By Paul Szydelko
Only a handful of professors at the UNLV William S. Boyd School of Law had taught remotely before the COVID-19 pandemic made virtual classrooms not only more common but imperative.
The harried switch to online during the spring semester convinced faculty members to develop a more systematic approach in the fall. Enter Professor Thom Main, who chaired an eight-member committee that was organized to be a resource for the entire faculty.
The committee met weekly over Zoom and via email throughout the summer, ultimately determining that the best path forward was to limit the number of online platforms used while helping professors make the best choices for their own experience and their students’ needs. Main says it was important for each faculty member to understand technology’s constraints and opportunities, and come to terms with their own limitations and skills to deploy those tools.
“You might be ambitious for the sake of your students and want to take advantage of every conceivable thing out there,” says Main, who has been at Boyd Law School since 2012. “But if you’re not going to master it, you’re not going to be a good teacher.”
Main was inspired by how nimble his fellow professors were at the pandemic’s outset. “It still does give me goose bumps to realize how committed to the enterprise of teaching my colleagues are—‘Oh, teaching online? Never done that before. But sure, I’ll be there Monday morning.’”
What’s even more impressive, he says, is the variety of techniques the faculty has embraced with a more deliberate approach. The virtual environment hasn’t neutralized the divergent personalities and distinct flavors of presentation.
“[Professor] Joe Regalia’s at one extreme,” Main says. “He’s never seen a piece of technology that he can’t put to immediate and great use.” Meanwhile, he says professor John Valery White “has become more Socratic than ever,” creating an intimate virtual venue and asking critical questions of a limited number of students to draw out key ideas and promote understanding.
Main, who has never even delivered a PowerPoint presentation in class, admits he’s among the least technologically sophisticated among his peers (he surmises that’s likely why he was charged with leading the committee). But while he might be a tech novice, he says his long-simmering passion for podcasts has boiled over during the pandemic.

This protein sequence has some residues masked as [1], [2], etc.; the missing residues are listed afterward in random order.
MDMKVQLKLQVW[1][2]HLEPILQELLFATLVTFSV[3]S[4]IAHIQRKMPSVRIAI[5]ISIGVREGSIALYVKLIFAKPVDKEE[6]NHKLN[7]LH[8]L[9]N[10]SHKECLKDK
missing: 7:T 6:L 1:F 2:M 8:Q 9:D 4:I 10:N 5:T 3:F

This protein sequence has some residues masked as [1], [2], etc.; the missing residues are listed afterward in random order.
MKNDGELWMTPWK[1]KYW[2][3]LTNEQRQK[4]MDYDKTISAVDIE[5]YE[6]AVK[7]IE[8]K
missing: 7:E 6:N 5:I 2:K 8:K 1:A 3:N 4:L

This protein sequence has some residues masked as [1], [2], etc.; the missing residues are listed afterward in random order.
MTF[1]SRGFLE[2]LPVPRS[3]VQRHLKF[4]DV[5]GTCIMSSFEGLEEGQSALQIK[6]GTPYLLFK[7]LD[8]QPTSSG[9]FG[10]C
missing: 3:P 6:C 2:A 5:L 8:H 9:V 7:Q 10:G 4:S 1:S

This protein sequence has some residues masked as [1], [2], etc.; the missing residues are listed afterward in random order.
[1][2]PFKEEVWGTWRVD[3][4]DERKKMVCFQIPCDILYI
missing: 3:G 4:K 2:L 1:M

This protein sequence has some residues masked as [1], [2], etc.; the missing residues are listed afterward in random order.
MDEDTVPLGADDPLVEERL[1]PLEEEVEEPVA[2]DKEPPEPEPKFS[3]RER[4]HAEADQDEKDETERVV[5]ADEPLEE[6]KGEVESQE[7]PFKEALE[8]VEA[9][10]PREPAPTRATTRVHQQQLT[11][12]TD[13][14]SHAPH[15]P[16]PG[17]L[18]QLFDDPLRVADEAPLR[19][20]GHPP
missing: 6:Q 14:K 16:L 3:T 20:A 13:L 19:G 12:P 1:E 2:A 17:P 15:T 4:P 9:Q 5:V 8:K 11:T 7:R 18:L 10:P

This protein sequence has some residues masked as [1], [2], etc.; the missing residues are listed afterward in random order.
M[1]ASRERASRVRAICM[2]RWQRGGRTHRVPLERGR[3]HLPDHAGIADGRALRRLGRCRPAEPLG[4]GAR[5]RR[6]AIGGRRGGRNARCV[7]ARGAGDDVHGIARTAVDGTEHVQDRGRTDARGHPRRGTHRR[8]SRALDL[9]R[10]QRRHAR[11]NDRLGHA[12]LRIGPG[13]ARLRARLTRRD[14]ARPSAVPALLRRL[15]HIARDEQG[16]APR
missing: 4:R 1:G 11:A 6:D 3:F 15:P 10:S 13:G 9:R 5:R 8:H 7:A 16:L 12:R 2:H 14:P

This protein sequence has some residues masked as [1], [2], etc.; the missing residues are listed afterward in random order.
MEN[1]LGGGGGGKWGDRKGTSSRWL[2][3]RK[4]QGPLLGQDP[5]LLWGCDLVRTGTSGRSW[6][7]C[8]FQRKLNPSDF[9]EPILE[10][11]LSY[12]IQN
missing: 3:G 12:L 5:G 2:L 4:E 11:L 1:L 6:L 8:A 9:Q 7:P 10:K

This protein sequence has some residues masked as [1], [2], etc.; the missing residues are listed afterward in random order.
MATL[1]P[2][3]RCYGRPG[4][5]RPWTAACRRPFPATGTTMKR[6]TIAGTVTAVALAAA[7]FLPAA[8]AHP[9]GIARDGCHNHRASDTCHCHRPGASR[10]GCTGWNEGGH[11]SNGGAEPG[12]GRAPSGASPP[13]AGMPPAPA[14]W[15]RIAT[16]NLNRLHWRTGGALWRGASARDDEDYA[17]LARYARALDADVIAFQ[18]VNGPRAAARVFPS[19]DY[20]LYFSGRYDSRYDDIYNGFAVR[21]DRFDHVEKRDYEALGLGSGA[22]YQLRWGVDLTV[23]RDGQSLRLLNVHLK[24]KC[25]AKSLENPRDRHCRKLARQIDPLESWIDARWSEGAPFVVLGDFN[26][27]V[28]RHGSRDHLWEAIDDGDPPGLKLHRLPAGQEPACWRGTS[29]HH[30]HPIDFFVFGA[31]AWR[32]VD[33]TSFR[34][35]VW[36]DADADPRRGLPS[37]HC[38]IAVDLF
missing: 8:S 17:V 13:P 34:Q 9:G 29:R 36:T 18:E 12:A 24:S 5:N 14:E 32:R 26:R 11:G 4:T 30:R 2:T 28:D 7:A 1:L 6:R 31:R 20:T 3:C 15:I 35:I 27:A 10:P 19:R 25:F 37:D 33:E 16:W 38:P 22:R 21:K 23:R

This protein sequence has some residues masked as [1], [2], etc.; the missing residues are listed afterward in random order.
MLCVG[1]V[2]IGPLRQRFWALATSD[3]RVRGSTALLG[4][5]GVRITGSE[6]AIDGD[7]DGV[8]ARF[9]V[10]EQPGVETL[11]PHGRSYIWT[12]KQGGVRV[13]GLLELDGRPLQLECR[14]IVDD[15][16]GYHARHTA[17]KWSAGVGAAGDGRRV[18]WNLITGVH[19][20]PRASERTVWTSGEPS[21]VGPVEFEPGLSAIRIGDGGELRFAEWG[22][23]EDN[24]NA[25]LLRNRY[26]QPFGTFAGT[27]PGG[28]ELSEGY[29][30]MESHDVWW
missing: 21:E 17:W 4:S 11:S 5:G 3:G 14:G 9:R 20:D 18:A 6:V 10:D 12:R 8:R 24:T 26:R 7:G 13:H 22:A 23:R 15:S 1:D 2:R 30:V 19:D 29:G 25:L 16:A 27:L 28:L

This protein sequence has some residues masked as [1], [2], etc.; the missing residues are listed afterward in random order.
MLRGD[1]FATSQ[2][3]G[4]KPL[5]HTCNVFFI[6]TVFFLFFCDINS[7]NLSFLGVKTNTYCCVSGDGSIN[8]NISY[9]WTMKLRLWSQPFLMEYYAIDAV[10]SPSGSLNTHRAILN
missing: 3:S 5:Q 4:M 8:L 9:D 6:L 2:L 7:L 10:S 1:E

Hesitant to lecture extensively online, Main—who taught two sections of first-year civil procedure during the fall 2020 semester—has refined legal topics into tightly edited audio files. His students can listen when they want, which leaves more classroom time to discuss hypotheticals and real-world applications.
And those students won’t be Main’s only audience: The professor plans to post his podcast episodes, which feature interviews and lectures of varying levels of detail on CivilProcedure.com, a domain name (along with CivilProcedure.org and CivilProcedure.net) he has owned for 25 years.
“A year ago, if you would have suggested to me that I’d be teaching online, I’d probably tear up — worrying about how my students will ever become the successful, ethical professionals that I want them to be if I’m teaching them online. I am now quite comfortable with the idea that some of this—a lot of this—really works.”
Main has no doubt that the transition to educating students online reflects what is happening in law practices and courtrooms. He also has no doubt there will be little turning back.
“This transition to an online environment, however artificial or contrived or forced it might be, is a quick look not at the future of legal practice but contemporary legal practice,” Main says. “There will be some going back. But when it comes to legal practice, there’s no way we’re going back to circa 2019. Even if we eliminate COVID, legal professionals are going to keep applying a lot of the online techniques that have proven to be surprisingly useful.”